Employment Best Practices Checklist
Over many years we have observed and worked with the employment policies and practices of a very wide spectrum of organizations. Many of the policies and practices are good common sense, others are not so obvious or challenge the status quo.
Regardless of the nature of your organization, there is a set of guiding principles or best practices that can be applied to all employees, union and non-union, salaried and hourly. They can be divided into two groups - - the more obvious and more universally employed and the more subtle but highly recommended additions to your human resource policies and practices.
The Usual General Guideposts
- Treat all employees with respect and dignity and recognize their accomplishments. Make them a part of your organization's success
- Communication – Communication - - for information updates, news, policy changes, rumor control, or no reason to let employees' voices be heard
- Know about your people - - at least one manager/supervisor needs to know as much as possible about his/her employees
- Reduce feelings of insecurity or uncertainty
- Reduce unfair or unequal treatment, feelings of favoritism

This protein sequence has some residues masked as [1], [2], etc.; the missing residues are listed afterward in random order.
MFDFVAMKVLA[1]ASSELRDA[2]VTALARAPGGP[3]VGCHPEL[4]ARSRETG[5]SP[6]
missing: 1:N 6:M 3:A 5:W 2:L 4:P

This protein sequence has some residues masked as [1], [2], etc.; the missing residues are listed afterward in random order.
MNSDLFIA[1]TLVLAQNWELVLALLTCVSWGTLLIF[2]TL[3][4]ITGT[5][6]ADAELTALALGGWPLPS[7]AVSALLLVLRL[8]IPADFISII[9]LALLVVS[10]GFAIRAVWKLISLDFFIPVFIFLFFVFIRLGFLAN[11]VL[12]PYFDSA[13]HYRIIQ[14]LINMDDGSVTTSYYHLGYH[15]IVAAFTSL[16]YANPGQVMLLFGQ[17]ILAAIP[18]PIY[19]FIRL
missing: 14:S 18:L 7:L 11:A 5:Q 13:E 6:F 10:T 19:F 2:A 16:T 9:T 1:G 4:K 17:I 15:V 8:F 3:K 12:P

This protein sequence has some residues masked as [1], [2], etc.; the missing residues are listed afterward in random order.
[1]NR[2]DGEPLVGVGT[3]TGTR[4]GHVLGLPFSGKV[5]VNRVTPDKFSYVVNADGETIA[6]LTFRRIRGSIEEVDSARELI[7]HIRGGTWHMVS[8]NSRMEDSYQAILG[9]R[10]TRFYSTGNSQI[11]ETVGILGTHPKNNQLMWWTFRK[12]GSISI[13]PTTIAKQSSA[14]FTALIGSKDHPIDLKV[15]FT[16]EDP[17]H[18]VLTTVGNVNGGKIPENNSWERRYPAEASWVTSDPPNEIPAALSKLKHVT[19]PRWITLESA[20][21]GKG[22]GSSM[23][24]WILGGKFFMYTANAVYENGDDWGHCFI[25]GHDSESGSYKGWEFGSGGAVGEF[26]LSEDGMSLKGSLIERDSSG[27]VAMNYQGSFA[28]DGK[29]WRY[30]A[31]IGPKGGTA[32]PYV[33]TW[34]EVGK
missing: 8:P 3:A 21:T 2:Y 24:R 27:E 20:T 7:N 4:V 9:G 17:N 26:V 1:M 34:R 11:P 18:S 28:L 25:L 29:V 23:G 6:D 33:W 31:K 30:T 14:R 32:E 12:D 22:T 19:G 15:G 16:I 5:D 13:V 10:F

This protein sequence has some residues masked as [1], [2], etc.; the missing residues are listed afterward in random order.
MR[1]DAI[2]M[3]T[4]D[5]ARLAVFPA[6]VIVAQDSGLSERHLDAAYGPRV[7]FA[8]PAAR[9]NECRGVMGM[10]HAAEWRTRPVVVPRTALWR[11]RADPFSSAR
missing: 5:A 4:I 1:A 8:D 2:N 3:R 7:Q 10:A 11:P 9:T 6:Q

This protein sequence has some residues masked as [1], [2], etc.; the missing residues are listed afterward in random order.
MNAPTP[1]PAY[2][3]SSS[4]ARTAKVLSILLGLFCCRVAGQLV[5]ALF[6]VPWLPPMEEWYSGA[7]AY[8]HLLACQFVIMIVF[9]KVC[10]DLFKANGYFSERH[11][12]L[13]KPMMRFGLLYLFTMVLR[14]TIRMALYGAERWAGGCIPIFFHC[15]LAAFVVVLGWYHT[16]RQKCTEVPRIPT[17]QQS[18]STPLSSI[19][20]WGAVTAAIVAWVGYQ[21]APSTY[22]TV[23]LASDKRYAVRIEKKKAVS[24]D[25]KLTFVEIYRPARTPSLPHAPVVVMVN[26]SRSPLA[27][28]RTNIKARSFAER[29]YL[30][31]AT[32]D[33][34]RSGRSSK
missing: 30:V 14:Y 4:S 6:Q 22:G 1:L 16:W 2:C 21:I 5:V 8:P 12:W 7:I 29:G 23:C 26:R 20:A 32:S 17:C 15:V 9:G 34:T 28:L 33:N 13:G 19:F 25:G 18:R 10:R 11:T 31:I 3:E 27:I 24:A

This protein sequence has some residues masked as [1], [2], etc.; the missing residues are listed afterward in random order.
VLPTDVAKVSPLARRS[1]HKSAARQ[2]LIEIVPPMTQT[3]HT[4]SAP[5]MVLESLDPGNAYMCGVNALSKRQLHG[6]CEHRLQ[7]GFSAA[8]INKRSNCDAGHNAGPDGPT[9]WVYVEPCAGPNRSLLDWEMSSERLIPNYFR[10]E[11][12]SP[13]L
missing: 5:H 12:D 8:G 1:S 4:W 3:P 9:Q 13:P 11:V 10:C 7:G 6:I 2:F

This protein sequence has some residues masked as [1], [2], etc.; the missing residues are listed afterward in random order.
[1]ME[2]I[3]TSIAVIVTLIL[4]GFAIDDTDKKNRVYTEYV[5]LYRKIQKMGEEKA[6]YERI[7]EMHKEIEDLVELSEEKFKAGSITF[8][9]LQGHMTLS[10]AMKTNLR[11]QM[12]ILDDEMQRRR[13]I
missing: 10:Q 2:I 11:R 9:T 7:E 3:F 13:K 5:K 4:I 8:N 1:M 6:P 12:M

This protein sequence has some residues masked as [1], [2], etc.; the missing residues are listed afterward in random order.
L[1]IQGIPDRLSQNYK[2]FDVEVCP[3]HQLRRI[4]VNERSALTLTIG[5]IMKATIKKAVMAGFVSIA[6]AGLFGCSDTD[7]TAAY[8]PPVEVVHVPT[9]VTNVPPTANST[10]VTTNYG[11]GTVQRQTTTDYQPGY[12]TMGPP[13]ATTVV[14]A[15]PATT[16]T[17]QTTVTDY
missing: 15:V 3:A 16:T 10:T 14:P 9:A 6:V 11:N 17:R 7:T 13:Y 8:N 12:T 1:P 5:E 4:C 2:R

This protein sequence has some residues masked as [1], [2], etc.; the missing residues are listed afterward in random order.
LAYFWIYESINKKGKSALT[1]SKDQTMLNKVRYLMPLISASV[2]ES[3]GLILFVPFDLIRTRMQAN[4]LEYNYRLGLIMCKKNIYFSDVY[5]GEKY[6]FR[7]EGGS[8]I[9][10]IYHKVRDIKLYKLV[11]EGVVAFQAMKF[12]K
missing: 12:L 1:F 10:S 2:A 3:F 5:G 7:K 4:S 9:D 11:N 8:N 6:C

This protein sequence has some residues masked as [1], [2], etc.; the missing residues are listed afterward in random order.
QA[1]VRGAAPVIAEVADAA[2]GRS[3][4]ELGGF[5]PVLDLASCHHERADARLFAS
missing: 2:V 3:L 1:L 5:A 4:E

- Keep wage and benefits competitive—at or above the area competition for similar skills and/or up with the cost of living
- Don’t ignore employee complaints or “grievances” - - if there aren't any, look harder (except perhaps unionized employees)!
- Give due regard to experience and length of service
- Ensure safety and security practices are observed at all levels
Less Common Recommended Additions To Your Human Resource Policies / Practices
- Ensure front line supervisors receive people skills training
- Walk the floor with no purpose
- No policy or work rule surprises
- Give employees who are discharged the reasons
- Immediately and thoroughly investigate and address any discrimination or harassment claims - - reduce your findings to writing
- Inform employees well in advance of negative news or even potentially adverse news (e.g., rising health care costs, impending layoffs)
- Consider severance agreements (with release of claims) for valued employees being terminated and in situations where there is the risk of claims or lawsuits
- Think carefully before creating differences between salaried and hourly employees (e.g., parking spaces, holidays, health insurance, time clocks, time off for attention to personal affairs)
- Remember you can require applicants for employment to submit their personnel record from prior employers
That's a lot and no organization will be perfect all the time. Mistakes are made from time to time - - admit them, correct them, and move on. You may even want to post these guidelines (except perhaps the severance idea) in Human Resources as a reminder.
You May Also Be Interested In
- Labor and Employment Advisory, January 8, 2021
- Employee Benefits Advisory, October 27, 2020
- DOL Office Clarifies President Trump's Executive Order on Implicit Bias Training for Federal ContractorsLabor Advisory, October 12, 2020